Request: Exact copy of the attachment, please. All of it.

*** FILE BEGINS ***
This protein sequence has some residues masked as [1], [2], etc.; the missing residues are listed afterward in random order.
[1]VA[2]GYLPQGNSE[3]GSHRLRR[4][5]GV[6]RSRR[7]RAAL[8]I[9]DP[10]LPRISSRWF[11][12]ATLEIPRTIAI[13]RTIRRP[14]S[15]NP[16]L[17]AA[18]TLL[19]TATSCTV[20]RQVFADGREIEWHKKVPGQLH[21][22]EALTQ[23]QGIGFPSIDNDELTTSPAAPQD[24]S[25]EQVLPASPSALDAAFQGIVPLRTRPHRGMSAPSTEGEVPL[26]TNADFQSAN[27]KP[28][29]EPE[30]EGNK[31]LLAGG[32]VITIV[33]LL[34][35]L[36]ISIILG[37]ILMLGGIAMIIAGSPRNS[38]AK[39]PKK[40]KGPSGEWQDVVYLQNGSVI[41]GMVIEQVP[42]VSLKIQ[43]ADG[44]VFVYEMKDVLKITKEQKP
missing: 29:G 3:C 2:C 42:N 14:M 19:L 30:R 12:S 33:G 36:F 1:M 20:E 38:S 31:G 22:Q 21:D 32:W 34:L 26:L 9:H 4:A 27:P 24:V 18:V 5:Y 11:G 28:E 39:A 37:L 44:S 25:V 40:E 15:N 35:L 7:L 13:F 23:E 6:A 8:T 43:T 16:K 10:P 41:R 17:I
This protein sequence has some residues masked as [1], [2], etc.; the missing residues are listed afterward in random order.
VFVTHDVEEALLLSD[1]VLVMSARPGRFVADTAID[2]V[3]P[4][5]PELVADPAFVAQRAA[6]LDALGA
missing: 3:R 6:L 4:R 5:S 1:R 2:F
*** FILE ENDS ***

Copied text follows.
This protein sequence has some residues masked as [1], [2], etc.; the missing residues are listed afterward in random order.
[1]VA[2]GYLPQGNSE[3]GSHRLRR[4][5]GV[6]RSRR[7]RAAL[8]I[9]DP[10]LPRISSRWF[11][12]ATLEIPRTIAI[13]RTIRRP[14]S[15]NP[16]L[17]AA[18]TLL[19]TATSCTV[20]RQVFADGREIEWHKKVPGQLH[21][22]EALTQ[23]QGIGFPSIDNDELTTSPAAPQD[24]S[25]EQVLPASPSALDAAFQGIVPLRTRPHRGMSAPSTEGEVPL[26]TNADFQSAN[27]KP[28][29]EPE[30]EGNK[31]LLAGG[32]VITIV[33]LL[34][35]L[36]ISIILG[37]ILMLGGIAMIIAGSPRNS[38]AK[39]PKK[40]KGPSGEWQDVVYLQNGSVI[41]GMVIEQVP[42]VSLKIQ[43]ADG[44]VFVYEMKDVLKITKEQKP
missing: 29:G 3:C 2:C 42:N 14:M 19:L 30:R 12:S 33:G 36:F 1:M 20:E 38:S 31:G 22:Q 21:D 32:W 34:L 26:L 9:H 4:A 27:P 24:V 18:V 5:Y 11:G 28:E 39:A 37:L 44:S 25:V 40:E 15:N 35:L 7:L 13:F 23:E 6:A 8:T 43:T 16:K 10:P 41:R 17:I
This protein sequence has some residues masked as [1], [2], etc.; the missing residues are listed afterward in random order.
VFVTHDVEEALLLSD[1]VLVMSARPGRFVADTAID[2]V[3]P[4][5]PELVADPAFVAQRAA[6]LDALGA
missing: 3:R 6:L 4:R 5:S 1:R 2:F